His name was either Earl or Carl. He wore a beige ball cap, had white unkempt whiskers and a notebook in his bag for jotting down every tidbit of tech wisdom that my supposedly tech-savvy self could bestow upon him.
The conversation started casually enough. I sat in the back corner with a venti skinny vanilla latte, the new Arcade Fire album blasting through my headphones. He came in, sat his backpack down on the table next to me and smiled. I smiled back absentmindedly.
"What are you working on over there?"
I pull out one earbud.
"Wanna see?" I ask, without really giving him a choice. I flip the laptop around and show him campaign posters I'm working on for a politician in New Jersey (I freelance on the side to keep my creative energy high).
Somewhere between his unfiltered critique of my posters and a schooling in New Jersey politics, I explained the Publish2 News Exchange to Carl (Earl?). His eyes light up. Skipping the middle man to distribute content? He should do that with the book he's writing.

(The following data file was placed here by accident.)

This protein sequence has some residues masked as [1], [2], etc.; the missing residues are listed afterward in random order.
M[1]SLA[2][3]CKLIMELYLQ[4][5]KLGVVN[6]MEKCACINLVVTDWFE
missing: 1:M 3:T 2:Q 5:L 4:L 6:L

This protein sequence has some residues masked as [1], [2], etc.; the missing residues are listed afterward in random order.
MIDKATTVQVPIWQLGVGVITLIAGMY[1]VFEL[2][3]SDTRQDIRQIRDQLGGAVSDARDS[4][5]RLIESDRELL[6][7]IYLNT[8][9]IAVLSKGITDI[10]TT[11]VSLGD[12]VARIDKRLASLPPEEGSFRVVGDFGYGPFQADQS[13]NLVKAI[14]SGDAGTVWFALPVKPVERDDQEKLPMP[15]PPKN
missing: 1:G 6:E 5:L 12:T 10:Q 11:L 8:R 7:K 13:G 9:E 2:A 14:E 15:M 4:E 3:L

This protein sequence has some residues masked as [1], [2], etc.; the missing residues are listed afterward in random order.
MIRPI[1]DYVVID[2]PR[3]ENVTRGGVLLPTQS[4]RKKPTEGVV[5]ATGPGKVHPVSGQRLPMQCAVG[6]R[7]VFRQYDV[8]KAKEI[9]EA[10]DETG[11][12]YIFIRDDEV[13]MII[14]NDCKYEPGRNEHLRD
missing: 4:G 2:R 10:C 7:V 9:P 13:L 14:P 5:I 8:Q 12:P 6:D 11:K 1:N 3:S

"What's the book about?" I ask.
"About 148 pages," he responds, serious as ever. "You know anything about Amazon Kindle?"
Fifteen minutes later, he walked out of that Beverly Hills coffeehouse with the knowledge of how to export a PDF , upload it to Issuu (for an embeddable preview on his website), and upload it to Amazon's Digital Text Platform for distribution on the Kindle.
I learned that Earl (Carl?) lived in New York. He's going to buy an iPad just so he can get the free One-to-one lessons at the Apple store. He has two iMacs already, both of which he bought so he could use the One-to-one lessons. He doesn't like to talk about the topic of his writings. And before he walked away, he told me to never wear a ring while shaking the hand of a politician.
So good luck Carl (Earl?) -- wherever you are -- on your 148-pager.